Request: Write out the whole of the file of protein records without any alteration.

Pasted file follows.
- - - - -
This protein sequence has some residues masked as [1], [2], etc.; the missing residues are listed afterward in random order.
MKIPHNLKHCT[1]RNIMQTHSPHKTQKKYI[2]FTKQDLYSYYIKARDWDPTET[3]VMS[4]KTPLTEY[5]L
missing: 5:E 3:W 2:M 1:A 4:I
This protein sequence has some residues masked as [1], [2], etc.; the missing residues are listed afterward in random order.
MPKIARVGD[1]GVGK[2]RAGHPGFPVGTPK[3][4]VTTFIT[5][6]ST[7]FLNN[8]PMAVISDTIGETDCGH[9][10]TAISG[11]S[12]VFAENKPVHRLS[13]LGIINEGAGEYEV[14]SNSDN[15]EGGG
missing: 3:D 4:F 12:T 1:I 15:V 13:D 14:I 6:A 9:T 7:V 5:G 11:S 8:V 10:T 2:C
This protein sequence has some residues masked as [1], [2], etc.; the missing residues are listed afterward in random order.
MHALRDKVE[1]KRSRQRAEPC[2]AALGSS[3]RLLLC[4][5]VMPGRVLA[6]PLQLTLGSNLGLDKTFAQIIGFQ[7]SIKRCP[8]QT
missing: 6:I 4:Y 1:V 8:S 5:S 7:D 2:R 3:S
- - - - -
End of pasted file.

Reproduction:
This protein sequence has some residues masked as [1], [2], etc.; the missing residues are listed afterward in random order.
MKIPHNLKHCT[1]RNIMQTHSPHKTQKKYI[2]FTKQDLYSYYIKARDWDPTET[3]VMS[4]KTPLTEY[5]L
missing: 5:E 3:W 2:M 1:A 4:I
This protein sequence has some residues masked as [1], [2], etc.; the missing residues are listed afterward in random order.
MPKIARVGD[1]GVGK[2]RAGHPGFPVGTPK[3][4]VTTFIT[5][6]ST[7]FLNN[8]PMAVISDTIGETDCGH[9][10]TAISG[11]S[12]VFAENKPVHRLS[13]LGIINEGAGEYEV[14]SNSDN[15]EGGG
missing: 3:D 4:F 12:T 1:I 15:V 13:D 14:I 6:A 9:T 7:V 5:G 11:S 8:V 10:T 2:C
This protein sequence has some residues masked as [1], [2], etc.; the missing residues are listed afterward in random order.
MHALRDKVE[1]KRSRQRAEPC[2]AALGSS[3]RLLLC[4][5]VMPGRVLA[6]PLQLTLGSNLGLDKTFAQIIGFQ[7]SIKRCP[8]QT
missing: 6:I 4:Y 1:V 8:S 5:S 7:D 2:R 3:S